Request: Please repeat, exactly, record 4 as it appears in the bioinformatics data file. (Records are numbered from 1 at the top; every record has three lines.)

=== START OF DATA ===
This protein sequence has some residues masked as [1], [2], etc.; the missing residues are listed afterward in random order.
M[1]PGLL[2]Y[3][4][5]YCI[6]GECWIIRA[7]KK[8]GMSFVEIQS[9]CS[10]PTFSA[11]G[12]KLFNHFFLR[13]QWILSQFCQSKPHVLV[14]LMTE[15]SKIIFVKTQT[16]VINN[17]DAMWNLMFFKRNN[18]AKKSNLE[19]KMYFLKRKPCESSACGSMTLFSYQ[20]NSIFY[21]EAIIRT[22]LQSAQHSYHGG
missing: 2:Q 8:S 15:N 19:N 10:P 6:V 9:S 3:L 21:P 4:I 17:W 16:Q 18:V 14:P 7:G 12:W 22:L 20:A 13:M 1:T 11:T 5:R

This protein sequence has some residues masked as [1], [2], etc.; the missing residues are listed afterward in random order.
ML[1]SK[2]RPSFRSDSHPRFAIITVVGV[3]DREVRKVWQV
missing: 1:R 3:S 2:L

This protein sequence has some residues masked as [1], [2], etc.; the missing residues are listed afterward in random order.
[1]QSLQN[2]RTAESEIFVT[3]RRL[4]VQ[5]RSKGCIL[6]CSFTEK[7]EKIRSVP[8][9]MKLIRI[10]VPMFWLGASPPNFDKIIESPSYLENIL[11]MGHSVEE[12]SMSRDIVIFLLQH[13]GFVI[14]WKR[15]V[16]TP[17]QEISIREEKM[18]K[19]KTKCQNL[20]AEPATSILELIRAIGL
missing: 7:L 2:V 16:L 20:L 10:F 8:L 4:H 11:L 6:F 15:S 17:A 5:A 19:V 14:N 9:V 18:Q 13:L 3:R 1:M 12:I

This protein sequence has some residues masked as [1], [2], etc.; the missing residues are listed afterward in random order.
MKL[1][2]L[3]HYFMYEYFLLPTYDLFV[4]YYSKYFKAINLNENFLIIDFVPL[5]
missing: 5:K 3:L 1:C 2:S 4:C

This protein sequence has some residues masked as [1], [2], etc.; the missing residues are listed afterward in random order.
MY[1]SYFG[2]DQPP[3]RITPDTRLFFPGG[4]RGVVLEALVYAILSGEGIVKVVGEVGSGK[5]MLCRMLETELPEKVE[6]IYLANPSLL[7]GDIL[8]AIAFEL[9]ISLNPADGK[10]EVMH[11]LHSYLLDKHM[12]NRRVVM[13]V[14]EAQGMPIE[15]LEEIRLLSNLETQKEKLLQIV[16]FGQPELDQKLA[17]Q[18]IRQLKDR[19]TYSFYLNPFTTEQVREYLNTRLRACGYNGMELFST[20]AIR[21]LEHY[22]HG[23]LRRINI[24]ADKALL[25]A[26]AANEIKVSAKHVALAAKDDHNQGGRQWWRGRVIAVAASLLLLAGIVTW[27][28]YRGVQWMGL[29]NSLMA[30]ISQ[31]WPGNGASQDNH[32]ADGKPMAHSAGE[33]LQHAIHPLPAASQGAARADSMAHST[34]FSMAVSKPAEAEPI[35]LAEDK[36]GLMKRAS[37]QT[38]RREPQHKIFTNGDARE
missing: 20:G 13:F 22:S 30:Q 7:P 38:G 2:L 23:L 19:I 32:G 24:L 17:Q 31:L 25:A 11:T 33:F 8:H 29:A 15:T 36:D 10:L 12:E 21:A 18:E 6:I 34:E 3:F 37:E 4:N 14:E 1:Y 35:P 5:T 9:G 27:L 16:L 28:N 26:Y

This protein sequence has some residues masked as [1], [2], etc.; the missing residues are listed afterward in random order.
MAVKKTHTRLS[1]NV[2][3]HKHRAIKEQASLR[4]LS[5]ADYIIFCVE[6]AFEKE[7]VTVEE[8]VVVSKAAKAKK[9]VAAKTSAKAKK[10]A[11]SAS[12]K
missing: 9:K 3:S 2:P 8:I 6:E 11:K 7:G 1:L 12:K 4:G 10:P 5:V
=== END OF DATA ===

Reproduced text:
This protein sequence has some residues masked as [1], [2], etc.; the missing residues are listed afterward in random order.
MKL[1][2]L[3]HYFMYEYFLLPTYDLFV[4]YYSKYFKAINLNENFLIIDFVPL[5]
missing: 5:K 3:L 1:C 2:S 4:C